Conservative Life – a new series on this blog

I’ve decided to try something new. Or rather, expand on a concept. In that it’s great to write posts about political activities around you, but it doesn’t give readers the full picture. Conservatives – and even populists – are not the monolith we (might) want them to be. Neither are they all pure evil. While it is true that 9.5 out of ten people in a conservative (and very left wing society) will decry the evil ill will of George Soros, not all of them preach hate. I have as many problems with the liberal-minded as I have with the conservative mindset, but the society I live in is very traditional, and I’ve always believed in deeply analyzing what I oppose. Which means looking at the positive where negativity reigns supreme.

Hungary has an interesting status in the world anyway. Always the stepchild, never the heir would be an apt description. Where France gave the world, literature, music, art, philosophy, and all the terminology that went with this in spades, Hungary’s contribution was more of a trickle, a composer here, several actors and (fewer) directors there, with an inventor or two thrown in for good measure. I exaggerate, of course. I always do, it’s in my nature, even my zodiac sign if I pull that card (for the record, it’s Gemini). But except for the significant contribution to acting and Hollywood, Hungary can’t exactly boast having started a world-changing revolution. Like I said, a few things here and there – significant in and of themselves – but nothing earth shattering.

Yet most of its citizens hold on to their fatherland’s (ultra-)conservative values as though its life depended on it, because in so many ways that’s all it really has, the values of our ancestors (though in my case, you know, the Semitic thing, though my dad did say that his mother was really religious and wanted nothing more than for him to become a rabbi).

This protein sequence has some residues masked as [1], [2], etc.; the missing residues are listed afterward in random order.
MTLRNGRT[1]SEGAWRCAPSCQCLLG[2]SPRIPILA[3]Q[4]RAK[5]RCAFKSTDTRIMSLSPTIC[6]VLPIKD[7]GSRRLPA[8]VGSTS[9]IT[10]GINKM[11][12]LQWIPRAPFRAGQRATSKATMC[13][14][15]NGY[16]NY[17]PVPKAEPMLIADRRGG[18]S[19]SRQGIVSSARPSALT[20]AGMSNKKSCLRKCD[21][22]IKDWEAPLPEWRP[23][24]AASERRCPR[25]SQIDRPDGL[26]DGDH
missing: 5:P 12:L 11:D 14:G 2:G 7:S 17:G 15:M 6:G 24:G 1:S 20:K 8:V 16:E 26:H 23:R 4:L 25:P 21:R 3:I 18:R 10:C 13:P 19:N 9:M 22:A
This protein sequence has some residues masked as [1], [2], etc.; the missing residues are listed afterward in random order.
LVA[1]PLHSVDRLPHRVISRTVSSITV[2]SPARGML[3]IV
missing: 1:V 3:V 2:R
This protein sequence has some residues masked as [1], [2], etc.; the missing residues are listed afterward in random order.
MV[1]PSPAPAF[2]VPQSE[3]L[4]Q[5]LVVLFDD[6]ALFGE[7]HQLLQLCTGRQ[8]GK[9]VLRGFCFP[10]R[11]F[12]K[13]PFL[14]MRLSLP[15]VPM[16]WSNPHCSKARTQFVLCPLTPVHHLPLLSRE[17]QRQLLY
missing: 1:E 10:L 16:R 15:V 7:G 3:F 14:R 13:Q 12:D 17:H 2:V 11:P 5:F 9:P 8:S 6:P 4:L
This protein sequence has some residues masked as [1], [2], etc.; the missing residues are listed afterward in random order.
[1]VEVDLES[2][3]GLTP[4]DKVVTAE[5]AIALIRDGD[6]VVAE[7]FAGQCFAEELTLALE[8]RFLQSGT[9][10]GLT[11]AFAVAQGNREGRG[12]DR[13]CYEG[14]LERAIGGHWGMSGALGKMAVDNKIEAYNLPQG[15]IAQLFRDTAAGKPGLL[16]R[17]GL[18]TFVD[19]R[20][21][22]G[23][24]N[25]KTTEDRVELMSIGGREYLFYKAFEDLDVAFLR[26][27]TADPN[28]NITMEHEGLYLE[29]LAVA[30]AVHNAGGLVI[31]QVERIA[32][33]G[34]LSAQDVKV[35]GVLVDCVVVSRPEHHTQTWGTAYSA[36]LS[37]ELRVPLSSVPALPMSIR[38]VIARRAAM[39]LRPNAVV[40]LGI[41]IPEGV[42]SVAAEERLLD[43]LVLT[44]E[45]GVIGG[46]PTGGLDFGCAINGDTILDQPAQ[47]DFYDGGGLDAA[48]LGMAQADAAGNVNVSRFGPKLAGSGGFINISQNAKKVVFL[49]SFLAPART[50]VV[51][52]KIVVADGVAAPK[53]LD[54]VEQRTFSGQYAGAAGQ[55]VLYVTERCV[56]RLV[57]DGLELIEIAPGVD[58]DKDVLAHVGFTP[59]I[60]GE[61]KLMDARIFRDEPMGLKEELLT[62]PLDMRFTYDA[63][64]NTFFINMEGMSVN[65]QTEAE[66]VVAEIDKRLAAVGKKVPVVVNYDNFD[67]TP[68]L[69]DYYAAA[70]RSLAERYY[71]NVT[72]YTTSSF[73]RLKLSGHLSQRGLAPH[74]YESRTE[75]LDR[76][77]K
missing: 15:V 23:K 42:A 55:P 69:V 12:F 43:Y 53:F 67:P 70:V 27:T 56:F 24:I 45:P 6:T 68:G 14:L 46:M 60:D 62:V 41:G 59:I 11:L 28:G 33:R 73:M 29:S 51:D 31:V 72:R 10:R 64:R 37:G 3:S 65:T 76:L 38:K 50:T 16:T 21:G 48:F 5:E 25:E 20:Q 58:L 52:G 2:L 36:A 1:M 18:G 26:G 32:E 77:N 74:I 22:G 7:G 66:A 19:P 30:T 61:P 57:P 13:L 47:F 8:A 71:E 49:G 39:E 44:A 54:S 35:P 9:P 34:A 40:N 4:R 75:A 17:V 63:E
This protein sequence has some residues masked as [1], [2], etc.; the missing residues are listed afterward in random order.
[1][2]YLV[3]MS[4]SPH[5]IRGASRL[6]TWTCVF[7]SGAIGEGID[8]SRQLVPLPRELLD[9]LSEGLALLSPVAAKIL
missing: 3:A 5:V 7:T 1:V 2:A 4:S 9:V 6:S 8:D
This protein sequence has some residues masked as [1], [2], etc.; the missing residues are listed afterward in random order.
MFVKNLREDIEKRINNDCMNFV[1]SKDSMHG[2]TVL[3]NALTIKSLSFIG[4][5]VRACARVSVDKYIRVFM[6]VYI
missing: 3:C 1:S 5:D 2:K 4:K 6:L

I’m writing this as someone who identifies as Hungarian, who is sufficiently integrated to fully pass but enough of an outsider to be discerning. Besides, I’ve never liked or accepted authority. Still, I don’t identify with the liberal extreme either. To give you an idea, I think family is important but I firmly believe that family is what you make it and whom you consider your family to be: your friends, one parent, a guardian / foster parent, two mommies, two daddies, you get the idea. I believe love is love no matter who the giver / recipient is, and that people are virtuous or jerks regardless of heritage, ethnicity, color, or class. And I believe authority (which includes politics and religion) should always be questioned.

Which all pretty much makes a recipe for disaster. And begs the question, what am I really doing here and why? Aside from the reasons already stated, I had some unfinished business to take care of, on the physical and spiritual / karmic plane. But I also wanted to see for myself if things were really as rigid as they had been portrayed. I caught an initial whiff of it back in 2000, when I left after spending five years here. And while I can confirm that things are very much as they have been portrayed, I also have to add – in the spirit of fairness – that you get used to it easily. Your dissatisfaction comes out in other ways, depression, bad moods, wanting to leave. But you don’t live in fear per se. Then again, I’m saying this as a Cross Culture Kid, so read this as one person’s account, not as The Voice of the Nomadic People.

Hungary is just an example, one I know well. But conservative values tend to overlap, so for those interested in how one can live in a conservative society when one is not, I hope it can open a dialogue, or at the very least help put things in perspective. I’ve been told that I intimidate others, but I always like hearing back from people, so any questions and / or comments, just fire away.

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